Modern-day cases have seen increasing use of video evidence in courts with the rising popularity of CCTV cameras and smartphones. Presenting video-based evidence in court can be a powerful tool to win a case, but it requires careful planning and attention to detail. Furthermore, video-based evidence must be presented, fulfilling legal requirements.
Here’s our guide to presenting video evidence in court:
Firstly, it is vital to know the rules of evidence through which a court determines the admissibility of evidence. These rules might change from one jurisdiction to another and must be considered when submitting video evidence. Generally, the relevancy, reliability, and silent witness theory are vital factors that a court considers while assessing video evidence. It is best to contact an attorney or a court desk to determine legal requirements.
Once you have complied with the legal requirements, it is crucial to prepare the video to ensure the jury, people in the court, and an opposing attorney can see and hear the video. Preparing video may include trimming or removing irrelevant sections, hiding faces or bodies of innocent bystanders, and blurring number plates of vehicles not part of a case. Nevertheless, some courts do not accept edited videos. Thus, it is good practice to submit or play original videos in the courtroom.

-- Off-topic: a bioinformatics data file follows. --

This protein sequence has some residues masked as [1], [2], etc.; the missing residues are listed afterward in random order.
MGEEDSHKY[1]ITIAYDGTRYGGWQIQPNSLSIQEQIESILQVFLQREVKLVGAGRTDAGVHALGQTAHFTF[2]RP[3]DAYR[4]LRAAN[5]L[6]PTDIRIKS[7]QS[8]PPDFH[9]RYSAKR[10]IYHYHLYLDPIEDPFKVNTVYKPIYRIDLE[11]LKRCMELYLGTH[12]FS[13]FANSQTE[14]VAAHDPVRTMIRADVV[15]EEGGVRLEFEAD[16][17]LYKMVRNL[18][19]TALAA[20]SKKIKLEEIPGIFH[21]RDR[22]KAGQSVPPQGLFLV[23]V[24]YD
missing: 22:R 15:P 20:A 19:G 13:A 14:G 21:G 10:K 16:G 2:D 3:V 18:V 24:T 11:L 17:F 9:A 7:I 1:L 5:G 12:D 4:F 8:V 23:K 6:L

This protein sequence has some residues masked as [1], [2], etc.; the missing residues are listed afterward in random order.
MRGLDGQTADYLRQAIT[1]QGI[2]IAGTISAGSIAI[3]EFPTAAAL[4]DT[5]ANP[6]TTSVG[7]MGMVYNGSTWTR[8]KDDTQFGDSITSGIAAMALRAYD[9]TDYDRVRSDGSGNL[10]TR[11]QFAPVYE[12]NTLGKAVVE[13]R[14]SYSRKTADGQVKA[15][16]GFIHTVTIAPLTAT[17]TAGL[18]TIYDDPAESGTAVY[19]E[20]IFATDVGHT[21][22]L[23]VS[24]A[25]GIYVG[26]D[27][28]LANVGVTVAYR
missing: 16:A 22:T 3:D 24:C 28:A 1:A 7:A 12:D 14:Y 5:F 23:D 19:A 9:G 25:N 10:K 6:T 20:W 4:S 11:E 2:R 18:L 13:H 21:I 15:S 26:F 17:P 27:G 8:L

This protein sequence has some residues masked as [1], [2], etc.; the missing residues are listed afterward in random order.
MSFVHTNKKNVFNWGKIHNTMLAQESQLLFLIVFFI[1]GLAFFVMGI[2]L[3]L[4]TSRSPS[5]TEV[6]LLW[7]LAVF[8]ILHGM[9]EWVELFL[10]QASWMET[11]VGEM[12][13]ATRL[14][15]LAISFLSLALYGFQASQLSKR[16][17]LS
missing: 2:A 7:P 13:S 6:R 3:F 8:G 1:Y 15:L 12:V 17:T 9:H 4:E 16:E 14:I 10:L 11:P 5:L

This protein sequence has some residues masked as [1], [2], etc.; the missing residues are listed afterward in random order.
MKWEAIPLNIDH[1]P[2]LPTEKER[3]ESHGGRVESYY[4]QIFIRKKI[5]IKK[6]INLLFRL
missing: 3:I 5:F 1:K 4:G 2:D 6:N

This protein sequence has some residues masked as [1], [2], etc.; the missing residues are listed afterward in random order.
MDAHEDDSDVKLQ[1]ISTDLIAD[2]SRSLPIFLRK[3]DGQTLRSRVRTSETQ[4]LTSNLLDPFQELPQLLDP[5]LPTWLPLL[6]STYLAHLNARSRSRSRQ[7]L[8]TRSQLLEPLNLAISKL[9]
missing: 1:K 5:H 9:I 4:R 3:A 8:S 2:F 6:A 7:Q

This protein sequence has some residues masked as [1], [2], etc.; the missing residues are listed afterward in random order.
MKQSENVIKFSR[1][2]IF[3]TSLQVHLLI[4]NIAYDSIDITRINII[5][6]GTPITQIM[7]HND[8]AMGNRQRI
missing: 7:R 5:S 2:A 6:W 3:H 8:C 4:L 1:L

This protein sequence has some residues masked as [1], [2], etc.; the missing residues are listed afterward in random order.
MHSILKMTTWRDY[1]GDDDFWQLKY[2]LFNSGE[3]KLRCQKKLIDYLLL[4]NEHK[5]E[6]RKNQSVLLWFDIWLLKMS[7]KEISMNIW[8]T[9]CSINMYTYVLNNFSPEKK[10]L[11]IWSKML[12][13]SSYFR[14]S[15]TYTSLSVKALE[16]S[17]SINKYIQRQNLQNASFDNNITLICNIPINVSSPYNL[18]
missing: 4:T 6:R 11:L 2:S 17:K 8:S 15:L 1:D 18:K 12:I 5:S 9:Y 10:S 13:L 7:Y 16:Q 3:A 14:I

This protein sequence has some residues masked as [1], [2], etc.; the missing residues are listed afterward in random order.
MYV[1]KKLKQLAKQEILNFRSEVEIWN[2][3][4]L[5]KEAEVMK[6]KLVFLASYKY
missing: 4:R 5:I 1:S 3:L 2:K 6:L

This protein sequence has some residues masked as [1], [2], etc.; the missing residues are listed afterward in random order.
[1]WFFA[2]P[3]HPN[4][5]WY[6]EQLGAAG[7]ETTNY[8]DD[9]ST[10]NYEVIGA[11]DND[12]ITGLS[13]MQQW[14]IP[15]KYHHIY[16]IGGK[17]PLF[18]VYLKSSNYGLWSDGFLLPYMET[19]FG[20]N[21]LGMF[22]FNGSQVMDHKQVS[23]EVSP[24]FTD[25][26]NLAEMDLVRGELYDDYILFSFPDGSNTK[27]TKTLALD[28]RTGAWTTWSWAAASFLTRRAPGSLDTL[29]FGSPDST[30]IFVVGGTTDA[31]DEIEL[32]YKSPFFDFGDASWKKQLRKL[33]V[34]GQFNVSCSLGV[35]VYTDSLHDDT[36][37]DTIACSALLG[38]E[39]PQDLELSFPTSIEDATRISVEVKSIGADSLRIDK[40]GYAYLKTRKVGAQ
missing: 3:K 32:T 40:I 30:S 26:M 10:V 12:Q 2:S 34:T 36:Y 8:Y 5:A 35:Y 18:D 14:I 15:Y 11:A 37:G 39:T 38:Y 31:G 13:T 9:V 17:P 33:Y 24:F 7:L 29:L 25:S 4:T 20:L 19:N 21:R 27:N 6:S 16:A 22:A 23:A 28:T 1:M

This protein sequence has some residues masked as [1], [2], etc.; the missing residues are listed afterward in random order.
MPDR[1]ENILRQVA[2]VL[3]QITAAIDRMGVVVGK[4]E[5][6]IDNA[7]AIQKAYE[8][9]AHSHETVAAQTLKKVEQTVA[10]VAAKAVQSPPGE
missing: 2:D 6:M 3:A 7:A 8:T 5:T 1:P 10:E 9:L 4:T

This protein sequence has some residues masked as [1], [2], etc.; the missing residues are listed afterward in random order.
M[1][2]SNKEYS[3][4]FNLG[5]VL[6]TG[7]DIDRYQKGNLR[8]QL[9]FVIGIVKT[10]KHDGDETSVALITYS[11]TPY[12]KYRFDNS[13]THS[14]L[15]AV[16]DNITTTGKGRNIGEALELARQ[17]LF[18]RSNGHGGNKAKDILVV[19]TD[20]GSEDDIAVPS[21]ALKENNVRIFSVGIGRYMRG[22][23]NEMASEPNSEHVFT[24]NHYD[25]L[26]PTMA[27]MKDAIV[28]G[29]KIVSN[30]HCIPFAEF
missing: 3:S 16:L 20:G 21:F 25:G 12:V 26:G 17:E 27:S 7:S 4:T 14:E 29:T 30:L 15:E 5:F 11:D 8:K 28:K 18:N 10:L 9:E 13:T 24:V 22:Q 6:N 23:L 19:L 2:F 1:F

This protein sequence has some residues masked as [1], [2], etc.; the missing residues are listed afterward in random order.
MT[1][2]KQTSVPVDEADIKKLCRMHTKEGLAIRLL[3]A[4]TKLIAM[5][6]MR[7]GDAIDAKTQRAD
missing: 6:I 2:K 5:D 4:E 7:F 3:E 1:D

It is always beneficial to introduce the video by establishing its authenticity, reliability, and relevancy before the court. Since video evidence is subjected to scrutiny due to collection, the intent of use, and other challenges, it is best to arrange a witness that can testify to the origin and validity of the video.
When presenting the video, make sure it is visible and audible to the judge, jury, and opposing counsel. Use a large screen or projector to ensure everyone can see the video clearly and adjust the volume to a comfortable level. Pause the video at key moments to highlight important details and provide context for the footage by describing the time, location, and individuals involved.
Another tip that can improve your chances of winning a case by presenting video evidence is transcribing the video. Transcribing is the practice of annotating speech in the text to help people understand the content. Since a video cannot be audible and visible to everyone, transcribing helps them know what is being said. Furthermore, transcribing helps identify accurate quotes for legal arguments, improves preparation for cross-examination, and improves efficiency in reviewing evidence.
By following the tips above, you can increase the likelihood of winning a case based on video evidence as solid proof. With that being said, it is essential to consider the legal requirements of your jurisdiction and avail of legal services to avoid any inconvenience.
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